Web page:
NAPSNet Special Report

Recommended Citation

Steven Aoki, "NUCLEAR TERRORISM AND SPENT FUEL STORAGE", NAPSNet Special Reports, August 31, 2017,


AUGUST 31, 2017



This essay by Steven Aoki suggests that “An attack on a reactor spent fuel pool aimed at creating a loss-of-coolant accident and subsequent radiation release may not be the most likely form of terrorism, but the potentially catastrophic consequences requires responsible regulators and government officials to think about ways to reduce the risk. Significant steps and important technical studies have already been initiated in several countries, in part because of the lessons learned from the Fukushima accident.”

Steven Aoki is former Associate Administrator for Counterterrorism and Counterproliferation at the US Department of Energy.

Paper prepared for Workshop Reducing Risk of Nuclear Terrorism and Spent Fuel Vulnerability in East Asia co-sponsored by Nautilus Institute and Research Center for the Abolition of Nuclear Weapons, Nagasaki University, Nagasaki, January 20-22, 2017

Banner Image Credit: Unit 4 SFP – June 29, 2011, TEPCO photo 110701_1



AUGUST 31, 2017




On March 11, 2011, I was standing in the Operations Center of the U.S. Department of Energy as news came in about a massive earthquake that had struck Japan earlier that day. Earlier optimism about a safe shutdown of the country’s nuclear plants turned to shock as TV broadcasts showed a tsunami inundating the Fukushima Dai-ichi power station, followed by an explosion at one of the reactor buildings and the first reports of radiation detection at the plant perimeter. As a senior nuclear counterterrorism official, I helped to organize DOE’s response to the emergency, including providing assistance to  Japanese authorities, helping the U.S. government to make sense of what was going on and decide how to protect its own citizens in the region, and making available scientific and technical expertise from our national laboratories. As the crisis evolved over many weeks, I supported discussions between Secretary of Energy Steven Chu, a small group of expert advisors, and counterparts in Japan and across the American government. DOE played a particularly important role in conducting aerial surveys of radiation deposition and in forecasting the risks of larger radiation releases from the damaged reactors. This close-up involvement in one of history’s most serious nuclear accidents made me acutely aware of the need to better manage any future nuclear emergency and of the challenges governments face in any radiation release on this scale.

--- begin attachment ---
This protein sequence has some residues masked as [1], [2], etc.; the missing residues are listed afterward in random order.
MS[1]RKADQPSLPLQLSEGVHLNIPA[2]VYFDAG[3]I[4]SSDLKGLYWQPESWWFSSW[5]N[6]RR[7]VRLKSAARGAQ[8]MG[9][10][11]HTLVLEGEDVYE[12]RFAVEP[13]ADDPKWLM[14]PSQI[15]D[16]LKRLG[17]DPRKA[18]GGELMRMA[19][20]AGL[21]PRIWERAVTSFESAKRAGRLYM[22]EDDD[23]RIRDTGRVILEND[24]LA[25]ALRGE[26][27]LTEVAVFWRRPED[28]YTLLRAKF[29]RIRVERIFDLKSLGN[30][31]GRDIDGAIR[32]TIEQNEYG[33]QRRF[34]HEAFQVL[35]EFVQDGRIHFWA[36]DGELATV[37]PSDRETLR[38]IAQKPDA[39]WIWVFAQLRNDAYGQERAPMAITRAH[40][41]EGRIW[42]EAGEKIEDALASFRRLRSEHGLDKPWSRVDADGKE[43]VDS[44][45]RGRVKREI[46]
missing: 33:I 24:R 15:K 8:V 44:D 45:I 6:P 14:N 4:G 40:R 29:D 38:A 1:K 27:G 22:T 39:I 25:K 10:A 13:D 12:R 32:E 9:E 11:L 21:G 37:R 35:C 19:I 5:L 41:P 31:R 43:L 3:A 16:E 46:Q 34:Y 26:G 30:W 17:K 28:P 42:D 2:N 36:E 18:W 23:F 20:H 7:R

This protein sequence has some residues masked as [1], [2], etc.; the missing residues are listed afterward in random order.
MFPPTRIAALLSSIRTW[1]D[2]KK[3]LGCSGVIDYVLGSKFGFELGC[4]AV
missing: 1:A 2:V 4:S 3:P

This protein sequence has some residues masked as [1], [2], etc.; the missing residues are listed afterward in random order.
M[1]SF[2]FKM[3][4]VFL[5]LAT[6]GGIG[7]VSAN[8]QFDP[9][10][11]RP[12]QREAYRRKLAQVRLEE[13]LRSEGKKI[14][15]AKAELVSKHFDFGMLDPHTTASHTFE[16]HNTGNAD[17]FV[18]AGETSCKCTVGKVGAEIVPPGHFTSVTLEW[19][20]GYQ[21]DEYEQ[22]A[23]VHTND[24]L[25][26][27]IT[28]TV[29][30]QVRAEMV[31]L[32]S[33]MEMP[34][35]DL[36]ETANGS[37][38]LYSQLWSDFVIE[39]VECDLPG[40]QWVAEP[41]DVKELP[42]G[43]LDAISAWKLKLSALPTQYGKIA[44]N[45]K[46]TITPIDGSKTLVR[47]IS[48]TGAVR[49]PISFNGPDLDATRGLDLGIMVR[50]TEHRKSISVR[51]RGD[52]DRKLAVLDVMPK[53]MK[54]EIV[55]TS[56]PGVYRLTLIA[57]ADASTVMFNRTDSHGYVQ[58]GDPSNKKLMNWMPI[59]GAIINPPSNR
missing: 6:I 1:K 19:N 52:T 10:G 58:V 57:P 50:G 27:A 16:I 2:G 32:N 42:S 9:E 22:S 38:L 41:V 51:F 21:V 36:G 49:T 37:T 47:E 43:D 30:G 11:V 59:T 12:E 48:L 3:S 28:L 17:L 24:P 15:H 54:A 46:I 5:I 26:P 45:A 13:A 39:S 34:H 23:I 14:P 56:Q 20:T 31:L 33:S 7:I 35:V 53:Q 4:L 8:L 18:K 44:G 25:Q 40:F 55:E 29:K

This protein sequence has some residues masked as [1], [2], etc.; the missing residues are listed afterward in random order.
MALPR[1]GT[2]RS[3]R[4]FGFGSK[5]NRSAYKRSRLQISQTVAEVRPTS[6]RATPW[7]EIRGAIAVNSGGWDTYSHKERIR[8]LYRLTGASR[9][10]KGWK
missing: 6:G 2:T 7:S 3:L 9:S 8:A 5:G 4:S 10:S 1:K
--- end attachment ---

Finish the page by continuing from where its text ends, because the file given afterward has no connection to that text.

The massive radioactive contamination from Fukushima raises the question of whether a terrorist organization could deliberately create an incident of comparable severity. One pathway that has been proposed is an attack on a spent fuel storage pool at a power reactor. While it is hard to judge how likely this particular scenario may be, technical analysis and lessons learned from previous accidents provide some insight into ways to assess and reduce risk. This paper reviews our current understanding of the potential for creating a radiation release from a reactor spent fuel pool and provides some suggestions for next steps. It draws heavily on studies sponsored by nuclear safety regulators, on extensive analysis of the Fukushima accident, and on reviews conducted by committees of the U.S. National Academies of Sciences, Engineering, and Medicine at the request of the U.S. Congress. It reflects experiences gained from service at the Department of Energy and other U.S. agencies, but should not be taken as an expression of their views.


At the height of the accident, emergency managers and government officials in Japan and the United States focused intensely on a ‘devil’s scenario’: the possibility that the water covering the spent fuel at one or more of the damaged reactors could leak or evaporate away. The fuel would then heat up, possibly to the point where the zirconium cladding of the stored fuel rods would fail. At worst, the cladding itself could catch fire, leading to a runaway release of highly radioactive fission products from the accumulated spent fuel (NAS 2016; Bader 2012). In the end, this scenario did not play out, but good luck and improvised on-the-spot responses played an uncomfortably important role in a successful outcome.

Nuclear safety experts and regulators have known about the danger of a spent fuel pool accident for more than thirty-five years (Benjamin et al. 1979).  Over that time period, there have been extensive efforts in a number of countries to better quantify the risk and to identify preventive or mitigating measures.  [See for example the historical discussion in (NEA 2015).]  The Fukushima accident stimulated a number of additional studies, experimental efforts, and reviews.

The greatest risk to public safety from an accidental or deliberately-created event at a reactor spent fuel pool arises if the water level in the pool is lowered to the point where the fuel itself is uncovered and exposed to the atmosphere. Were that to happen, decay heat from fission products and other radioactive materials in the spent fuel would cause its temperature to rise. At about 800° C, the fuel’s zirconium cladding will begin to fail, releasing gaseous fission products. Once the temperature reaches 900-1200°, the cladding will react rapidly with air or steam in the environment. Because these reactions are highly exothermic, they can lead to a run-away zirconium fire that could spread from its initiation point to other assemblies in the pool, even those not self-heating to ignition temperature. Heating or melting of the fuel itself could then lead to dispersal of a high portion of the pool’s total fission product inventory into the outside environment (NAS 2016, p.36). The zirconium reaction with steam yields hydrogen as a product, making possible a hydrogen explosion in the building above the pool.